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As opposed to using pricing mechanisms to achieve goals is no better illustrated than in this pathetic excuse for a law:

“Power-hungry TVs will be banned from store shelves in California after state regulators Wednesday adopted a first-in-the-nation mandate to reduce electricity demand.”

Let’s see …we want consumers to reduce electricity use, so rather than raising the price of electricity (an output standard possible using taxes or permits) we rely on a direct method of regulation. Kudos to people who can predict the unintended consequences of this program.

Why would we ever want to leave it up to consumers to choose ways to economize that are most in their interest. How will this law change the electricity use of people that do not use televisions for example? And what if I really like my inefficient TV for some reason, but would prefer not heat my hot water up as much?

Hmmm … and I loved this part of it: “TVs larger than 58 inches, which account for no more than 3 percent of the market, would not be covered by the rule, a concession to independent retailers that sell high-end home-theater TVs. The commission is expected to regulate them in the future.” I am sure no corporate interest had a say in carving out this exception.

Environmental groups are happy. The governor is happy. And all of this will save people money! Yep, and I have a new car to sell you too.  Watch your wallet, and look out for what producers will be made better off by this program.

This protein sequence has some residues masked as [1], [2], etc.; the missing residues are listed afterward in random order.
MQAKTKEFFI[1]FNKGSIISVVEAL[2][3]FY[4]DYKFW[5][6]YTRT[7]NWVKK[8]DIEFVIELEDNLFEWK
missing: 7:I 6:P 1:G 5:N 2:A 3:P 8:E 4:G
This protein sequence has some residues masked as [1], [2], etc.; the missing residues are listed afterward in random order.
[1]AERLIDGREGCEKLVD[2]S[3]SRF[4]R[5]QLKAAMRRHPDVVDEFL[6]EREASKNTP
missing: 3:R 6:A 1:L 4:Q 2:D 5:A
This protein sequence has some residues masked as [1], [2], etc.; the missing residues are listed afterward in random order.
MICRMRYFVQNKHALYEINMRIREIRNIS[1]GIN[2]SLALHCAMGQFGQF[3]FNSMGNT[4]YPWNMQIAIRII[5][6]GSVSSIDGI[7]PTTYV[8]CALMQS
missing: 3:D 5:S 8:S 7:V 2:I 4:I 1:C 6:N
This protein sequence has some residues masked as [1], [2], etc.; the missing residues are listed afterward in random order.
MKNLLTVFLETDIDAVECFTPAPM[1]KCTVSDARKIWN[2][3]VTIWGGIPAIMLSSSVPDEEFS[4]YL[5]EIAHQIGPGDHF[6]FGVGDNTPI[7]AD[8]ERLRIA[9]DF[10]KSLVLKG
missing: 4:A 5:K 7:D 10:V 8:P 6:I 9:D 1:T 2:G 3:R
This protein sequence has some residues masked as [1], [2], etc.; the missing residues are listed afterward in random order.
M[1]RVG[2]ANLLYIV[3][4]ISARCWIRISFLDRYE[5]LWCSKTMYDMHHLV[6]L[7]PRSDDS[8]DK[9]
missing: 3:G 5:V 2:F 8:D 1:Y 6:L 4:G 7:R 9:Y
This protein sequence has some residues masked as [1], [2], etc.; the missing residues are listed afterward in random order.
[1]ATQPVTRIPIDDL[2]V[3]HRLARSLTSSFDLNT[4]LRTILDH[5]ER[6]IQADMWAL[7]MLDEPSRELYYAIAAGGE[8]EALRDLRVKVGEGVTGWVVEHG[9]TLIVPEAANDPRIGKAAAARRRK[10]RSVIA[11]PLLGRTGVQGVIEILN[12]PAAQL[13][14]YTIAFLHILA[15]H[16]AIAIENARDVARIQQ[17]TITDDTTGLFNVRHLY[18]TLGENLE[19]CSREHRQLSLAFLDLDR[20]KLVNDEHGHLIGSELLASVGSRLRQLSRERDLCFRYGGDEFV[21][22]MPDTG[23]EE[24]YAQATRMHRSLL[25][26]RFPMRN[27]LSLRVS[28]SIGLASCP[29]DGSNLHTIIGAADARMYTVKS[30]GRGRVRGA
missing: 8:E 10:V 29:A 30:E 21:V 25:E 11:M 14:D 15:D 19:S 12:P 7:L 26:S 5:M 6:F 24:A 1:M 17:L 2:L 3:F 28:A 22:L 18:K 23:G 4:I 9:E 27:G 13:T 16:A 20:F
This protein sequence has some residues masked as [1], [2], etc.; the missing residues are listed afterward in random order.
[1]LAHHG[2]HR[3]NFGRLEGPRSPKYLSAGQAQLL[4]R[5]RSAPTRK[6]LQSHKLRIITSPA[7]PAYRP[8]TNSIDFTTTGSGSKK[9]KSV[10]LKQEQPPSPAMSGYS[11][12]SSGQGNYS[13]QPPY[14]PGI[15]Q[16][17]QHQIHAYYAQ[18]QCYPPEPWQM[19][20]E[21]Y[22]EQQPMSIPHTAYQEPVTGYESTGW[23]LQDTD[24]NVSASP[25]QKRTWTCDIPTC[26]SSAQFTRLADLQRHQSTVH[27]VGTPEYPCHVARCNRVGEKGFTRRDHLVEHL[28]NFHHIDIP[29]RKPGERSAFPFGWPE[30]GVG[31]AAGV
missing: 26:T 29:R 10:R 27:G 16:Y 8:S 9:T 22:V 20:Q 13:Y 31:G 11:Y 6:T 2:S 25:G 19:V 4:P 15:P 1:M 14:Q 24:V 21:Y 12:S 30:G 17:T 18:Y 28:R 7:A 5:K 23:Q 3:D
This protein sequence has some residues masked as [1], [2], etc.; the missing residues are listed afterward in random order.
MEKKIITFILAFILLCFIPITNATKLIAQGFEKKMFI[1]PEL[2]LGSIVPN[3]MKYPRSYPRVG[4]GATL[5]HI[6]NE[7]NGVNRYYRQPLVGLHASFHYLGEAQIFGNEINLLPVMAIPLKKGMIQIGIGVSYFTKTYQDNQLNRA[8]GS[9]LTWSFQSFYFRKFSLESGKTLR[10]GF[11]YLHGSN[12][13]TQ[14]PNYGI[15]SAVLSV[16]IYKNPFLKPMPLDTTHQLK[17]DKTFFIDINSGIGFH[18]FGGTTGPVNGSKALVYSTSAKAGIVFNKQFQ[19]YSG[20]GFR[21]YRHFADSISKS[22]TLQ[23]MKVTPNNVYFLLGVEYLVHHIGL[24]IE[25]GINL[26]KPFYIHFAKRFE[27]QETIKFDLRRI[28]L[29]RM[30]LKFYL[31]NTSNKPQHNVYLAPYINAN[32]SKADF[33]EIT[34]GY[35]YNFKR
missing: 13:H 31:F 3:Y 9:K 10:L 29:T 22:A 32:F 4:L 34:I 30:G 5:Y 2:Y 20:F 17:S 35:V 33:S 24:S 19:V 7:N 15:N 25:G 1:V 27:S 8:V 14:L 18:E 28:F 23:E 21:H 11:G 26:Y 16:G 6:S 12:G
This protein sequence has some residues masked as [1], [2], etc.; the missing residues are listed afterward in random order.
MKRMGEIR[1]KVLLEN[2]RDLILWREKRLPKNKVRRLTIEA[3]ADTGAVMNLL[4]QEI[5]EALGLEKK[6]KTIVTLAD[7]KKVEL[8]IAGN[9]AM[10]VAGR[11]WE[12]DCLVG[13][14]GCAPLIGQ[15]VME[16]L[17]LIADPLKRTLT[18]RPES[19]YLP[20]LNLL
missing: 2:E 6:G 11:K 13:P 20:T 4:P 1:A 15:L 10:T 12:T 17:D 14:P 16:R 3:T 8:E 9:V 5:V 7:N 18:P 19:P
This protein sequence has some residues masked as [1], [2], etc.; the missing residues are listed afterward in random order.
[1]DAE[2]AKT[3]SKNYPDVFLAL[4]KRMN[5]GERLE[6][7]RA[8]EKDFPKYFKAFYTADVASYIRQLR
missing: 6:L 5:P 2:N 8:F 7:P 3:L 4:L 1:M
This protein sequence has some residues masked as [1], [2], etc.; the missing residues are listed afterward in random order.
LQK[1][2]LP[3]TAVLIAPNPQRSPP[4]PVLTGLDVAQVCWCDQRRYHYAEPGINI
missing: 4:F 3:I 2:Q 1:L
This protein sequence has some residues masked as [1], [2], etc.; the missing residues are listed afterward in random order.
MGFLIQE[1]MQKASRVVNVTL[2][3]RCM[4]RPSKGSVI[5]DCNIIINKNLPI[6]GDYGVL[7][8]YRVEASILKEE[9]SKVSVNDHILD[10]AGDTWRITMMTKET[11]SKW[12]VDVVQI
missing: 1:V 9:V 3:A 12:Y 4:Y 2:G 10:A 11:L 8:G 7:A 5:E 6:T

By the way, if my TV was more energy efficient, I would leave it on when I left the house, just so that when I came home I would not have to wait those 5 extra seconds for it to start up … I might miss another play in the football game if I did it.

I guess if you look at the Constitution this would fall under the “General Welfare” clause? What happens when this program does not work out and does not improve the general welfare? Who gets sued for the subsequent unconstitutionality of this law? Because if you don’t use the general welfare clause, I am having a hard time seeing where else in the Constitution (the state one) where it says, “the legislature shall insure that televisions are more energy efficient.” But you might argue that this is a state issue and not a federal issue. Aha, if you take the Supreme Court’s lead on what the commerce clause is intended to do – anything that happens within a state that can possibly affect market prices elsewhere DO fall under the umbrella of the federal constitution. Try this on for size.

But I suspect that the benevolent Feds are not going to strike down this law as unconstitutional.Please wake me up when this nightmare is over. Here are similar ways to deal with analogous problems:

  • We want to reduce the use of gasoline – mandate fuel economy standards in cars rather than forcing the price of gas to increase
  • We want to reduce the emissions of noxious chemicals in power plants – mandate coal scrubbers be installed on every power plant rather than pricing emissions (we at least fixed this partly)
  • We want to reduce carbon dioxide emissions – mandate that people’s respiratory systems get more efficient
  • We want to reduce baseball attendance – put a maximum size on stadiums rather than allowing ticket prices to rise
  • We want to reduce water consumption during a drought – have the water police enforce a no car washing standard rather than have the price of water rise

What can I do to reduce the incidence of stupid laws passing? Any ideas?

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